McLaren Health Care confirms the attack and is working to determine how many individuals have been affected.
McLaren Health Care says it has suffered a ransomware attack, as the Michigan system joins many others that have experienced data breaches.
The organization said it recently detected suspicious activity on its computer network and began an investigation to determine if there was an exposure of private health information.
In a statement sent to Chief Healthcare Executive®, McLaren confirmed that it has suffered a cyberattack.
“Based on our investigation, we have determined that we experienced a ransomware event,” McLaren said in a statement. “We are investigating reports that some of our data may be available on the dark web and will notify individuals whose information was impacted, if any, as soon as possible.”
McLaren says its systems are operational and “we continue to provide the exceptional care for which we are known.”
Information Security Media Group reported that a ransomware group known as BlackCat boasted to have stolen private information from 2.5 million McLaren patients.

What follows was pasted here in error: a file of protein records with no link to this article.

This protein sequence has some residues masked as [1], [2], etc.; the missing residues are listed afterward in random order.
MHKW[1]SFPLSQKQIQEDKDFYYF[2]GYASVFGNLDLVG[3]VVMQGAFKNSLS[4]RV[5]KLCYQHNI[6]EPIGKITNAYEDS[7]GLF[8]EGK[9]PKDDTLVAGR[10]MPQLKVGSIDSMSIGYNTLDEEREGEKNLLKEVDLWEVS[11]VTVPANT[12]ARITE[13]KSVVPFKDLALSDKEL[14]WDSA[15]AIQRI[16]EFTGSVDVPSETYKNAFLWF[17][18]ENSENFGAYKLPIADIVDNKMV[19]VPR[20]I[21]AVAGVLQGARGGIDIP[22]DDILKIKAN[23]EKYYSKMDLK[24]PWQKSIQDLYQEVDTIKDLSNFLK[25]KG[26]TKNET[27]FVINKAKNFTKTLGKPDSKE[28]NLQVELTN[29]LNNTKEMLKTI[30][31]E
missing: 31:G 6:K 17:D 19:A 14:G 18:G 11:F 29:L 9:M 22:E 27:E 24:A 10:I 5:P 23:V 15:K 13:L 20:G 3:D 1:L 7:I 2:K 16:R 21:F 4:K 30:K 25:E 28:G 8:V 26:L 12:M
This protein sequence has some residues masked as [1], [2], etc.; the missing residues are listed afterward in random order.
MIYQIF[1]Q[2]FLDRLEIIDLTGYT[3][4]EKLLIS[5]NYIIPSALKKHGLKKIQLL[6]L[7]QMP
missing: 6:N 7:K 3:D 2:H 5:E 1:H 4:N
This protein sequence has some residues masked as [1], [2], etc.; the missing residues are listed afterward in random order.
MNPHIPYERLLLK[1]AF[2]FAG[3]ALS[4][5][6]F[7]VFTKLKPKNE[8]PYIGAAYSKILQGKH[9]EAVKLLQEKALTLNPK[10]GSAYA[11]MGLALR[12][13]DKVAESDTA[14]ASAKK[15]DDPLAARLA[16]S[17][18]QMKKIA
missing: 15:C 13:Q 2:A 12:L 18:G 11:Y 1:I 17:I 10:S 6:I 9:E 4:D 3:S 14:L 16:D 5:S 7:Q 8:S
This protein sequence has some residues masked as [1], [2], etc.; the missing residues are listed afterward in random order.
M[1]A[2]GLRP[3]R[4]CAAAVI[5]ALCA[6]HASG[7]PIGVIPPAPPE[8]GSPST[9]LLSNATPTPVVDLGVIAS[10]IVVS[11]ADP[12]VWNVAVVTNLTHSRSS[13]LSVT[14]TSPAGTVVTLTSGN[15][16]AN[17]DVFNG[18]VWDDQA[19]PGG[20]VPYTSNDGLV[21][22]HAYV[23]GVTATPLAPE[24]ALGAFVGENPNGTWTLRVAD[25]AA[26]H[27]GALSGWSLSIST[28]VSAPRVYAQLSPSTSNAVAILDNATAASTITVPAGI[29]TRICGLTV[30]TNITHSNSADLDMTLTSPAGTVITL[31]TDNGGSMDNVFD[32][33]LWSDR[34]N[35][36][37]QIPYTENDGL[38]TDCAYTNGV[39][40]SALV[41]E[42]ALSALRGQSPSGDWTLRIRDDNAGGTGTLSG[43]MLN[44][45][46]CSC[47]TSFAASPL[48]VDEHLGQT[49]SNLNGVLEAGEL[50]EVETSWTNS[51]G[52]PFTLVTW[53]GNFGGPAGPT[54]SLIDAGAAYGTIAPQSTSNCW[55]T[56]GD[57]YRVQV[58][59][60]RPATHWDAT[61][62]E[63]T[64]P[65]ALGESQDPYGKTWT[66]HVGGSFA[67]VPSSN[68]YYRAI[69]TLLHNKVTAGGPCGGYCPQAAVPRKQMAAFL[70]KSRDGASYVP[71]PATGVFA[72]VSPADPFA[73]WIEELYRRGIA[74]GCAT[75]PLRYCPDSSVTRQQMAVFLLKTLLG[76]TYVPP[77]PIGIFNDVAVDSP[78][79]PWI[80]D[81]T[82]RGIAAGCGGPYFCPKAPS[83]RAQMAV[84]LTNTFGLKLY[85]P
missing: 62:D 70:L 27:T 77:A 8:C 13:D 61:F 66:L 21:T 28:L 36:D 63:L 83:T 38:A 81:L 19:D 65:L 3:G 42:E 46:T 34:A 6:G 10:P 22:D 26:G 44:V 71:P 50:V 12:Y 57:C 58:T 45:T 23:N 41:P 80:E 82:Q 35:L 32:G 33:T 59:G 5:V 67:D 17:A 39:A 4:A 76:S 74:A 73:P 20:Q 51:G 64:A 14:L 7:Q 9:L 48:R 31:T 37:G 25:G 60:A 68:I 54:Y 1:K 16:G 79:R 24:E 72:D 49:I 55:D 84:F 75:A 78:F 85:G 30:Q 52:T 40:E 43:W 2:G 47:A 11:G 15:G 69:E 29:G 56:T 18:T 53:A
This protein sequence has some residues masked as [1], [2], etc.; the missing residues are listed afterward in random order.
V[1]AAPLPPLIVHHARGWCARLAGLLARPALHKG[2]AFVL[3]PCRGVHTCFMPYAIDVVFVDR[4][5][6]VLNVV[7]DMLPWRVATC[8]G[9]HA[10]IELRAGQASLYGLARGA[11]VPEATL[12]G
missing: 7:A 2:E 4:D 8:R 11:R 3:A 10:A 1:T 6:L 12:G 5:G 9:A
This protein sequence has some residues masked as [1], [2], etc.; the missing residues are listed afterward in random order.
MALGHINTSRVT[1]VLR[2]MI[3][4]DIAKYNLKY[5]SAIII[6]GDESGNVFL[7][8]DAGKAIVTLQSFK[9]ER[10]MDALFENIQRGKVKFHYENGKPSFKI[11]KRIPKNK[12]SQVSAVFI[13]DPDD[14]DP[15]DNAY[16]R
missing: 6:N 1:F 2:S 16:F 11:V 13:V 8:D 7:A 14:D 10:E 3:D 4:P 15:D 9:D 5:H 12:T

McLaren says it has been working with law enforcement officials and also retained cybersecurity experts in their investigation of the incident.
The BlackCat group was first identified in November 2021, according to a Jan. 13 report from the U.S. Department of Health & Human Services. BlackCat, also known as ALPHV, has targeted the health sector, according to a December 2022 analyst note from the Health Sector Cybersecurity Coordinating Center. Federal officials say BlackCat runs “one of the most sophisticated” ransomware operations.
Based in Grand Blanc, Michigan, McLaren Health Care operates 13 hospitals in Michigan and more than 100 primary care practices. McLaren also operates HMOs covering more than 700,000 lives in Michigan and Indiana.
More hospitals have been victims of ransomware attacks over the past year, including large systems such as HCA Healthcare. HCA said in July that a cybersecurity attack affected nearly 11 million patients. From January through late June, more than 220 cyberattacks have targeted hospitals and health systems, according to the American Hospital Association.
Analysts project this could be a record-setting year in terms of the number of victims of health data breachs. More than 40 million Americans were affected by breaches of private health information during the first half of the year, according to Critical Insight, a cybersecurity firm.
Cybersecurity experts tell Chief Healthcare Executive that health systems need to expect more attackers going after their private data, and also warned of growing threats powered by artificial intelligence. The average cost of a health data breach has reached nearly $11 million, according to a report from IBM Security.